Country Star Luke Bryan Says Faith in God Helped Him Get Through Multiple Family Tragedies

(Photo: Reuters/Steve Marcus/Files)Musician Luke Bryan poses backstage during the 4th annual American Country Awards in Las Vegas, Nevada, December 10, 2013.

Country superstar Luke Bryan and his wife, Caroline, recently shared their story of how God has helped them get through multiple family tragedies that resulted in them becoming parents to their teenage nieces and nephew.

During an ABC special that aired Monday, "Living Every Day: Luke Bryan," the "That's My Kind of Night" singer welcomed host Robin Roberts into his home and opened up about his life.

The 41-year-old Georgia native has had five hit studio albums, over a dozen top Billboard singles and millions of albums sold worldwide. While he's received much acclaim, he's also suffered several tragedies in his personal life.

Bryan's brother, Chris, was killed in a car accident over 20 years ago. Then in 2007 his sister Kelly died. In 2014 his brother-in-law, Ben Lee Cheshire, who was married to Kelly, also died unexpectedly. That was when Bryan and his wife decided to take in their two nieces and nephew who had suffered the loss of both parents.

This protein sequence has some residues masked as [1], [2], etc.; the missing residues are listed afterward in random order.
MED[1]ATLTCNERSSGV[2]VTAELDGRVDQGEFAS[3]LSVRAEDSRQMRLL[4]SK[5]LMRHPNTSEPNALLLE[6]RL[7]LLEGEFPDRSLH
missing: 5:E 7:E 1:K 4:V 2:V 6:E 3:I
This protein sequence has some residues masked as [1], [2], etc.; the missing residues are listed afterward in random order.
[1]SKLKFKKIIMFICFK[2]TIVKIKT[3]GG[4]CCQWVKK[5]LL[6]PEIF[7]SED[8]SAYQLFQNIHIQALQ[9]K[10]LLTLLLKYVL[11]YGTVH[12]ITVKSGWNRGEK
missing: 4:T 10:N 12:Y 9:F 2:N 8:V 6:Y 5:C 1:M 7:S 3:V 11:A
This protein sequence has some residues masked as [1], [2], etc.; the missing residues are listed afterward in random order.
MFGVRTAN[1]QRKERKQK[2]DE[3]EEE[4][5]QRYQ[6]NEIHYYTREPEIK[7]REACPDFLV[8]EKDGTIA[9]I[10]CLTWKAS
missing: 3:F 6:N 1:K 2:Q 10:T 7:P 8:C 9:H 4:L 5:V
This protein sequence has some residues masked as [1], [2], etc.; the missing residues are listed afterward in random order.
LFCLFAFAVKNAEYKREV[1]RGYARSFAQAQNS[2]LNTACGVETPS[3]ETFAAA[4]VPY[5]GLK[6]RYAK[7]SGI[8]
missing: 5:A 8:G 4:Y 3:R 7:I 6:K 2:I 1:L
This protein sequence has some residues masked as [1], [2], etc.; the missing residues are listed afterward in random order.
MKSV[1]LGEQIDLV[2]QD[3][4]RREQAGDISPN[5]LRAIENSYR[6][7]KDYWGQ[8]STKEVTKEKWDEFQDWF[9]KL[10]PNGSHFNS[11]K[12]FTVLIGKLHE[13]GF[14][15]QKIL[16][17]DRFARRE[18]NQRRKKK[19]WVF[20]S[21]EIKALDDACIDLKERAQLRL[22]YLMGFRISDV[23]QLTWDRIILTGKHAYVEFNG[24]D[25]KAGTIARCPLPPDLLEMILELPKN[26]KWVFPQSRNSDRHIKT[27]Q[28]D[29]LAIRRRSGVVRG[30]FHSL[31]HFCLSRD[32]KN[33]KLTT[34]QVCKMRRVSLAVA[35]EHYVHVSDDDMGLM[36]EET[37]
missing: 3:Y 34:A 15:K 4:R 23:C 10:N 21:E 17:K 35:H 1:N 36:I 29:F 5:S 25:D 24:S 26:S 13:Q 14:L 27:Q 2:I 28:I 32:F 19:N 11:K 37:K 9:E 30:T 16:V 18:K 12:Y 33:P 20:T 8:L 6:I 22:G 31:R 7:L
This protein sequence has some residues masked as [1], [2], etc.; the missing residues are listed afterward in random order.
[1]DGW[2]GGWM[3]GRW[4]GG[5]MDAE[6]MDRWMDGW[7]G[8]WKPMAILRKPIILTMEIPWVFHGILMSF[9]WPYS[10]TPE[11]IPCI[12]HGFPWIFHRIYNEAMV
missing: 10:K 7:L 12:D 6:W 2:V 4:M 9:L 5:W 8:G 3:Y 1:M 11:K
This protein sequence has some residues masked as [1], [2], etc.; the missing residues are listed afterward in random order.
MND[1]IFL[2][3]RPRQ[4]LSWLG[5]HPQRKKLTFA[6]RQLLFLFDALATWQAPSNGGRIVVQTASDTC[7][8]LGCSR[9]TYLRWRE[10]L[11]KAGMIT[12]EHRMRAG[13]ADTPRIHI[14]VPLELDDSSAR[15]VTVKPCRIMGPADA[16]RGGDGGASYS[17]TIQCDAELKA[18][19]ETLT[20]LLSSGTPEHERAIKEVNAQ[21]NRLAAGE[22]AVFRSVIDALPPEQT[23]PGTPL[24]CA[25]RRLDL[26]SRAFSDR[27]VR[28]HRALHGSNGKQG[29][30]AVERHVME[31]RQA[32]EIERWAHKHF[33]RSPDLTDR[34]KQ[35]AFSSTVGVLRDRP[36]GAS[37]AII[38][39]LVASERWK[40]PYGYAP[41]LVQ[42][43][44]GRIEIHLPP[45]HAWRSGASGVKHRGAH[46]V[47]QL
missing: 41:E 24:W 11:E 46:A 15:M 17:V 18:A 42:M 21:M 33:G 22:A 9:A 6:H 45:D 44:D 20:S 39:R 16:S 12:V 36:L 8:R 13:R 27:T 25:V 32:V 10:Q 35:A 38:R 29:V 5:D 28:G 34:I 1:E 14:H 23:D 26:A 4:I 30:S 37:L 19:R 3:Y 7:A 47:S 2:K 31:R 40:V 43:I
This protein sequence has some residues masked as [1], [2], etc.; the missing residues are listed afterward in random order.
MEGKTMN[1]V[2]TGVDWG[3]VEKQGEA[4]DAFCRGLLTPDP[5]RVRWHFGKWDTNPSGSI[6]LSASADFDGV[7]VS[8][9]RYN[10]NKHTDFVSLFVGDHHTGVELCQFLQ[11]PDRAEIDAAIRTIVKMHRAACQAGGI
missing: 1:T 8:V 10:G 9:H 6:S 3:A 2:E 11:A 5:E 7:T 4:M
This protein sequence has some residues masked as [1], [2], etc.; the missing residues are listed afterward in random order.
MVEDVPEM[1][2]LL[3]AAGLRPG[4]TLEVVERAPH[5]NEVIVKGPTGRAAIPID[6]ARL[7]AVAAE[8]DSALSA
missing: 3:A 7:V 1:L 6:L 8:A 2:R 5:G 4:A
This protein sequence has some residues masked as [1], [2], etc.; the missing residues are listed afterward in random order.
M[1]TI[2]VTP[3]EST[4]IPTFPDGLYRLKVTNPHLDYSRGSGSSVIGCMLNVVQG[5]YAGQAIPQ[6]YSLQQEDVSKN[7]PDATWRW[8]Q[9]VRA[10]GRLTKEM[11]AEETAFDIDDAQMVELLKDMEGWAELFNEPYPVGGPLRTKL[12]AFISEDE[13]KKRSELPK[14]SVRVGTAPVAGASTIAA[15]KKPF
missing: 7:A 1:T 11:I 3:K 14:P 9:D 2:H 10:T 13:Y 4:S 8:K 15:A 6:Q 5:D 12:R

"We never thought twice about it," Caroline told Roberts about taking the teenagers into their family of four. "You know, it was never something that he and I had to sit down and talk about — should we take this on? We just did it."

Bryan admitted that raising a teenager, his 15-year-old nephew, took some getting used to but said they are great pals. Along with the love and support he receives from his wife, the megastar said his faith helps him "appreciate every day."

Caroline also endured an unexpeced loss this year when her 7-month-old niece, Sadie Brett, died.

"I've watched my family go through ebbs and flows where we get mad at God and we get mad at why this has happened," Bryan said. "Well, you keep going and you try to, try to be as positive as you can, and you try to appreciate every day. You'll never get back to 100 percent. You'll always be working to get back to 75 percent."

The Bryan family also gave the "Good Morning America" co-anchor exclusive access to their life on the farm. When asked how he was able to be so resilient throughout so much tragedy, he said he's just trying to be a "light."

"You have to honor their memory by living and you have to be a positive light for people," he said.

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